Tense hearing in alleged gang members' case

Pretrial motions aired in five Baltimore killings

February 01, 2003|By Gail Gibson | Gail Gibson,SUN STAFF

An alleged member of East Baltimore's violent Hot Boys gang cursed at a federal prosecutor after a testy courtroom exchange yesterday in a case that holds the group responsible for five city killings, including a brazen block party shooting that killed the girlfriend of a rival gang leader.

Kevin "Manny" Glenn muttered an expletive at Assistant U.S. Attorney John F. Purcell as he walked past the lawyer after facing brief but heated questioning on the witness stand during a pretrial evidence hearing in U.S. District Court in Baltimore.

"What did you say to me?" Purcell shot back, rising from his chair as the dozen deputy U.S. marshals in the closely guarded courtroom jumped to their feet and family members of the men who will stand trial jeered at the exchange.

U.S. District Judge J. Frederick Motz quickly intervened.

"There is absolutely no reason for that to have been said to Mr. Purcell," Motz said, hushing the courtroom in a low, firm voice. "If anybody says anything like that again in this courtroom, they are going to be held in contempt of court."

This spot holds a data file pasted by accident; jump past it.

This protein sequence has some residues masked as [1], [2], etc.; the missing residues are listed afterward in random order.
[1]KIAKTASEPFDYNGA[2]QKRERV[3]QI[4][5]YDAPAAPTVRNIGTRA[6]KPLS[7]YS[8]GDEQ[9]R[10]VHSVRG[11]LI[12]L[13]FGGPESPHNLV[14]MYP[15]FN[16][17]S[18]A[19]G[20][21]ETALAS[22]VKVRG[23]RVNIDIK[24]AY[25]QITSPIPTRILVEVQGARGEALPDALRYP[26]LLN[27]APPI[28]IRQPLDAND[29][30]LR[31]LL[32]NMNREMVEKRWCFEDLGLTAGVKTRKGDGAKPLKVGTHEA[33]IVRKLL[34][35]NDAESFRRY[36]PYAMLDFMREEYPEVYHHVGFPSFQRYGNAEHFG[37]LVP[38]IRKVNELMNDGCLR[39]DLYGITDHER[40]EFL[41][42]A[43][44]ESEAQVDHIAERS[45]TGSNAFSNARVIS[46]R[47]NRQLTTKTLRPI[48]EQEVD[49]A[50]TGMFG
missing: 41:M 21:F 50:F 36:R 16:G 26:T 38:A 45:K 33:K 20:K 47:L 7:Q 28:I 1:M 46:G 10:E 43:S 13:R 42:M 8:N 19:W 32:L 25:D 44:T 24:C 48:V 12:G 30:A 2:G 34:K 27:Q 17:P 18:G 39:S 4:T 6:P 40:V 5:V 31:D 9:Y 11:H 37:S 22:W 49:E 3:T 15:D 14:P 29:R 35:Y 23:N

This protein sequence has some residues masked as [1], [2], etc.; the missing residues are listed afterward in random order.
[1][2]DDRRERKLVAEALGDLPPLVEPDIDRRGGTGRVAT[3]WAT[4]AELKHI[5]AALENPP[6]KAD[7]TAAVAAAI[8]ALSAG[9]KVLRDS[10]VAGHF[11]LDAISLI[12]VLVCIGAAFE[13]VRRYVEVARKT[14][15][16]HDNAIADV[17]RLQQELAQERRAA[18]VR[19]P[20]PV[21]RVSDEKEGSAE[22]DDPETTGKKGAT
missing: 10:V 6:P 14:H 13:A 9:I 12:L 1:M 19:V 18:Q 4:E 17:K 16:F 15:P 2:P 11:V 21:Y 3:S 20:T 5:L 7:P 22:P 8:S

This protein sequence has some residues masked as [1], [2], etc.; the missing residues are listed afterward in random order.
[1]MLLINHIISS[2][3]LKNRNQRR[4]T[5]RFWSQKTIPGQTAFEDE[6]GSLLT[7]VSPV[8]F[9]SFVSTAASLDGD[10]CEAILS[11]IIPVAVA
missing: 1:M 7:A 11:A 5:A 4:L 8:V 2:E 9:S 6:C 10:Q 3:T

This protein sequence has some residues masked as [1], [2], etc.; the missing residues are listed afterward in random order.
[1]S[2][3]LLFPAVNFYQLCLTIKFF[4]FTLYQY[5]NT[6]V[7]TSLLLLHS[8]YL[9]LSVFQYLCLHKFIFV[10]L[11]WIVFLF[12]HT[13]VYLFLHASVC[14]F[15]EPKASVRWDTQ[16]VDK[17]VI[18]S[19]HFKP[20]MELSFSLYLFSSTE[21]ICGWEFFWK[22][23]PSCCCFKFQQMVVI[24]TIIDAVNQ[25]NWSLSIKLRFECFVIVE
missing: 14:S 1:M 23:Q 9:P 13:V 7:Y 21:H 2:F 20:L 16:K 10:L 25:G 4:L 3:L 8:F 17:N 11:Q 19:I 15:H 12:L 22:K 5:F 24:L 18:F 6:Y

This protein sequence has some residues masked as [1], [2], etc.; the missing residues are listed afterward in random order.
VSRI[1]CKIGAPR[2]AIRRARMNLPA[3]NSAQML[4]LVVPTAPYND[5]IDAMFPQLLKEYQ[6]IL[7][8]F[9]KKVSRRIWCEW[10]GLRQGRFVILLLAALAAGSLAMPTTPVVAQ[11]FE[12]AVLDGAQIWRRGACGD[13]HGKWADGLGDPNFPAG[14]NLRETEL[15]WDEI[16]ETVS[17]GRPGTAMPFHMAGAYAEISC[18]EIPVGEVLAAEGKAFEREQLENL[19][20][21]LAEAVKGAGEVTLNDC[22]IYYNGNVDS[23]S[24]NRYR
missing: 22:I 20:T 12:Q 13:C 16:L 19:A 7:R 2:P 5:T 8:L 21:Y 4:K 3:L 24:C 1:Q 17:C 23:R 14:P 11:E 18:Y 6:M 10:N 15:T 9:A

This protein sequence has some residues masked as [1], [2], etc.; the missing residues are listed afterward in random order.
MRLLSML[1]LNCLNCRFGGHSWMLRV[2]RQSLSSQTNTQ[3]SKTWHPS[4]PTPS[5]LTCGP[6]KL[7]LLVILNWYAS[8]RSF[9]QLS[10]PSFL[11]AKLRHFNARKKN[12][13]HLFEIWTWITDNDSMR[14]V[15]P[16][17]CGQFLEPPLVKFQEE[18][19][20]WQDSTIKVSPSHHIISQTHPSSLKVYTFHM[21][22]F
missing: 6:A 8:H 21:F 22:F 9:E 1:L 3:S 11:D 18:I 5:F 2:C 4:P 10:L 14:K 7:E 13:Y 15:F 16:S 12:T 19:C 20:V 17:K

Glenn, 25, is identified in court papers as being responsible for the machine-gun killing Nov. 11, 2000, of Keith "Bones" Hamlet, a rival gang member whose death touched off what became a symbol in 2001 of city violence.

A "Rest in Peace" block party thrown that year to remember Hamlet over Memorial Day weekend ended with gunfire, allegedly from members of the Hot Boys gang. The shooting wounded 11 people and killed Lakeisha Monich Moten, 24, the girlfriend of one of the leaders of the rival North Avenue/Harford Road Boys gang.

Hamlet was killed in a spray of machine- gun fire at his aunt's home at 2032 E. North Ave. -- the site of the shootings at the crowded block party six months later.

Another man, Tavon D. Dixon, initially was charged in Hamlet's death. But state prosecutors later dropped the murder charges against Dixon, and the federal indictment against 12 alleged members of the Hot Boys gang identified Glenn as firing the shots that killed Hamlet.

In court yesterday, defense attorneys sought to keep out of the coming trial statements that Glenn is said to have made to police in February 2001 after he and two other men were arrested in an East Baltimore apartment where police also found more than 1,300 vials of cocaine and two loaded handguns.

Slouched at the witness stand, Glenn denied police accounts that he had claimed the guns and drugs were his and drew pointed questions from Purcell about why an officer he had never encountered before would invent such a statement.

Motz rejected the effort to suppress Glenn's statement.

The Hot Boys trial is scheduled to start Feb. 24. Some of the defendants face charges that could have brought a death sentence, but prosecutors are not seeking the federal death penalty in the case.

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